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Reasons Affecting the Calibration of Temperature Sensors

Reasons Affecting the Calibration of Temperature Sensors

1. The wire is broken or interrupted


If pulled, overworked, or subjected to stress, the cable may break, thus resulting in an open circuit or discontinuity. Occasionally, the sensor or the sensor leads may be broken or intermittent. Some intermittent events went unnoticed until the temperature sensor was heated, causing the wires to expand and separate.


Even though great care has been taken to prevent disconnection or intermittent connections, they can still happen given enough time and usage. Repeated expansion and contraction of leads and sensor leads can eventually lead to injury or death, resulting in wire breakage.


2. Pollution


Contamination can be caused by chemicals, metal ions, or oxidation.


Chemical contamination can occur in the PRT if the liquid reaches the leads or the sensor leads. This can change the purity of platinum and thus change its electrical properties. Any change in purity is permanent.


Metal ion contamination of platinum wire usually occurs at 600 degrees Celsius or higher. Because PRT sensors are fabricated by using high-purity platinum wire, they are most susceptible to this type of contamination. The contamination of metal ions is irreversible and will cause the temperature of the PRT to rise continuously. This is especially evident in three-water level cells where the reference temperature is extremely stable. When the PRT is manufactured for extremely high temperatures, it should be constructed to protect the sensor from ionic contamination.


Temperature sensor jackets are usually sealed to prevent contamination. Neither the industrial temperature sensor nor the auxiliary temperature sensor is vented prior to sealing. So usually, they will have some dry air inside them. Oxidation forms on the surface of the wires when they are exposed to various temperatures. Oxidation primarily affects temperature sensors, whose sensing elements contain platinum wires. Oxidation leads to an increase of metallic RTDs in RTPW (resistance at the triple point of water). Fortunately, the oxidation can be removed by annealing the RTD through the manufacturer's recommended temperatures and procedures. Before and after annealing, compare the temperature sensors to a standard such as the three-point accuracy of the tank. This allows you to determine if the process was successful.


3. Hysteresis and non-repeatability


Hysteresis is a condition in which the temperature sensor's readings lag or experience a "memory" effect as the thermometer is moved over a continuous temperature range. The measurement depends on the previous temperature to which the sensor or wire is exposed. If the temperature sensor is passing a range of temperatures for the first time (for example, from cold to hot), it will follow a specific curve. A thermometer with hysteresis issues will deviate from the previous set of measurements if the measurements are repeated in reverse order (cold to hot in our example). If there are duplicates, the offsets may not always be the same.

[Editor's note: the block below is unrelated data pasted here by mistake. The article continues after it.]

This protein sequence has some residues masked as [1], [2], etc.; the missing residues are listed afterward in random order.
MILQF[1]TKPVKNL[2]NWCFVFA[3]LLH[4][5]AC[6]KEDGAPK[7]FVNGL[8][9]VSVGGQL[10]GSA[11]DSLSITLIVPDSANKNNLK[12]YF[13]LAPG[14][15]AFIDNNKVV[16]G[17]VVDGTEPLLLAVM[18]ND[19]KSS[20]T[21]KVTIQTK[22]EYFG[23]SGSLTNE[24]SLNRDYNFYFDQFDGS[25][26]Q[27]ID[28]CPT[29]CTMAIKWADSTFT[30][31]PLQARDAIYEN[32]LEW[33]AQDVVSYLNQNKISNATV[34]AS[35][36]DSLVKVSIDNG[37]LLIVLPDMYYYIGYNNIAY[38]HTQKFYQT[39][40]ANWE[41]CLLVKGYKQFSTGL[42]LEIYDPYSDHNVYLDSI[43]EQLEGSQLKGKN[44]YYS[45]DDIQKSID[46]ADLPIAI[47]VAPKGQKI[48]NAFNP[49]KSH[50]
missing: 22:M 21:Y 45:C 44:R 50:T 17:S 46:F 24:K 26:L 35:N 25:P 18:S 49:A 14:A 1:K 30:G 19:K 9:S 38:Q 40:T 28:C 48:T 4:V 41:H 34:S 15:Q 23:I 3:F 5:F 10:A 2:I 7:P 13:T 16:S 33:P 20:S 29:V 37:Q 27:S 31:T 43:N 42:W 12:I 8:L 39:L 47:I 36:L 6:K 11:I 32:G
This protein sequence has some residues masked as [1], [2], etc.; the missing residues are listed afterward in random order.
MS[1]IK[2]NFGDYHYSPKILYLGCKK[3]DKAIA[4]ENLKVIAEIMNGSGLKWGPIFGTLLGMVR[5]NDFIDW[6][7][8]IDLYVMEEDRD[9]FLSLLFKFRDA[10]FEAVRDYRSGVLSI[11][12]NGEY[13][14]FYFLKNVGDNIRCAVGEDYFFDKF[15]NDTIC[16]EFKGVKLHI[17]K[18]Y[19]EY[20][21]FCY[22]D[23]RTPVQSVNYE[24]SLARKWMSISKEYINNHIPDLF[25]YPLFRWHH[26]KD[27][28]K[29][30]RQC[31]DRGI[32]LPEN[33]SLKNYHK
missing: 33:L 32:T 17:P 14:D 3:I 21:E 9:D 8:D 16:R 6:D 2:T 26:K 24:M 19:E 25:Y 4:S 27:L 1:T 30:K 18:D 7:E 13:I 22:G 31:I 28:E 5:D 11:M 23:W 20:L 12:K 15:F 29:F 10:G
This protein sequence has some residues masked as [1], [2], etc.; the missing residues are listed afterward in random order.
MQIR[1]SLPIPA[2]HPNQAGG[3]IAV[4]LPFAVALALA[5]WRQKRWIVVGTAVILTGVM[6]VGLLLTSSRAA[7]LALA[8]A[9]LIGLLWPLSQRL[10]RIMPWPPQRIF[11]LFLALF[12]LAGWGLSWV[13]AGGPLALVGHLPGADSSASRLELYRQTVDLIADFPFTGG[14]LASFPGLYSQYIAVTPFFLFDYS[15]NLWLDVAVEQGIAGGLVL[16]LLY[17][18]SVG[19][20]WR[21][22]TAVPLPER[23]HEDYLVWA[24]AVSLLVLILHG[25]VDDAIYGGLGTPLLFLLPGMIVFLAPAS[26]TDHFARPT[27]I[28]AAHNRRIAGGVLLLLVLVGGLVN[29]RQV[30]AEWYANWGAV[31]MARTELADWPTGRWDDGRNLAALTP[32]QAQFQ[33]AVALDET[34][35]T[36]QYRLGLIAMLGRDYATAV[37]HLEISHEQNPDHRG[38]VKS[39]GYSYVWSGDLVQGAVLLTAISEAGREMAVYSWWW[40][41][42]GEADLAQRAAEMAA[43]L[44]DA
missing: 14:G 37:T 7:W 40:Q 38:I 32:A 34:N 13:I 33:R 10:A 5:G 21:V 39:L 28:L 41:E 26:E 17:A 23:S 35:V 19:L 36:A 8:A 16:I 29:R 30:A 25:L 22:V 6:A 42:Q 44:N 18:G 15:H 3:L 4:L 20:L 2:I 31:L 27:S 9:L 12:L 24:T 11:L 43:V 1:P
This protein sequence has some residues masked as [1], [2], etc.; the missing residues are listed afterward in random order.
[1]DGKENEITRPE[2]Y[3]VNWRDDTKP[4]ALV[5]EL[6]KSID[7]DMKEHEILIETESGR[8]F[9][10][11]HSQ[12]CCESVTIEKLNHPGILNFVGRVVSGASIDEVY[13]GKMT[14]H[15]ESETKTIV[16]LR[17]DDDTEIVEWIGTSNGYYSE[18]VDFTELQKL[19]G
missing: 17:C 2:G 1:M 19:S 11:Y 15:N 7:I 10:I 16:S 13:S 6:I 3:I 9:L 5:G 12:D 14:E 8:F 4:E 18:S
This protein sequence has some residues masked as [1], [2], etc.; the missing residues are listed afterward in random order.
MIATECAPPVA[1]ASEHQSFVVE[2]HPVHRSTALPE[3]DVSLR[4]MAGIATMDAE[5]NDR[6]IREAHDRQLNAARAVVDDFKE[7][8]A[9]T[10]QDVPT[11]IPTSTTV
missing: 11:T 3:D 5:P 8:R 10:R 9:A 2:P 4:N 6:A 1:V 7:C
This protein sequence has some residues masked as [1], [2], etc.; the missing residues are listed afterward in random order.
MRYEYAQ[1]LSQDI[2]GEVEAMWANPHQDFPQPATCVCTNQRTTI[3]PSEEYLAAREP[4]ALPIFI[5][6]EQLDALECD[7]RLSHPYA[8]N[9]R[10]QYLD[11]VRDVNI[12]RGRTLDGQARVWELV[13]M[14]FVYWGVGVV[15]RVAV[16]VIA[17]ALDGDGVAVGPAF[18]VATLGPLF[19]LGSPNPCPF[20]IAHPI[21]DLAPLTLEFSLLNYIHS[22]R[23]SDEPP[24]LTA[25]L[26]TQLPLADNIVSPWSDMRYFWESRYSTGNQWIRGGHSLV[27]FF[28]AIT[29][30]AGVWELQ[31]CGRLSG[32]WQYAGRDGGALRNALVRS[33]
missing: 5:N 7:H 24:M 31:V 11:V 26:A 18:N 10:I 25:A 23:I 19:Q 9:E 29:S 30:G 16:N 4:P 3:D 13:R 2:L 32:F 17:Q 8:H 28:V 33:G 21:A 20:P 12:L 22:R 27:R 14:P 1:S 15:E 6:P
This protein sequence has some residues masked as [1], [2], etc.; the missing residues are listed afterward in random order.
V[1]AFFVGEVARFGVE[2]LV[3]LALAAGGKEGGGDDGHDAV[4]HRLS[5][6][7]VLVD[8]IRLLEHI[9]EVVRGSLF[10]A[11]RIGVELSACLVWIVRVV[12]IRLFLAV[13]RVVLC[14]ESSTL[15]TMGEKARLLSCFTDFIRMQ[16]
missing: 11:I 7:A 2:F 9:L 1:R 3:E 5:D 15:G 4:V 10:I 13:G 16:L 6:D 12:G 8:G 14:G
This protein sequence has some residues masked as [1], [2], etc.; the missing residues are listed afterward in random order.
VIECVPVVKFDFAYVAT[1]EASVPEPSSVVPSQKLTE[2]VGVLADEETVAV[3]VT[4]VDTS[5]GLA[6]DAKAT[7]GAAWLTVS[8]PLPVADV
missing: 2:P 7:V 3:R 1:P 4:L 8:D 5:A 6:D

An intact standard platinum resistance thermometer (SPRT) will not exhibit hysteresis because the SPRT is designed to be strain-free. However, rugged PRTs are not strain-free designs and have at least some hysteresis. The ingress, or infiltration of moisture inside the temperature sensors, can cause hysteresis in any type of RTD.


4. Inhomogeneity


When a thermocouple is used at high temperatures, its wires may be contaminated. This causes the local Seebeck coefficient of the wire to change from its initial state. In other words, this changes the wire's sensitivity to temperature changes. However, the temperature and contamination exposed along the length of the thermocouple may not be uniform. The Seebeck coefficient then becomes a function of position along with the thermocouple. This results in a measurement error that depends on the temperature profile the thermocouple is exposed to over the entire length of the thermocouple, not just the temperature at the measurement junction.


5. Short-term stability


Measurement repeatability is a term that can be used in many different ways. It should be defined by the person who uses the term. It usually refers to the repeatability of the RTPW during thermal cycling or calibration.

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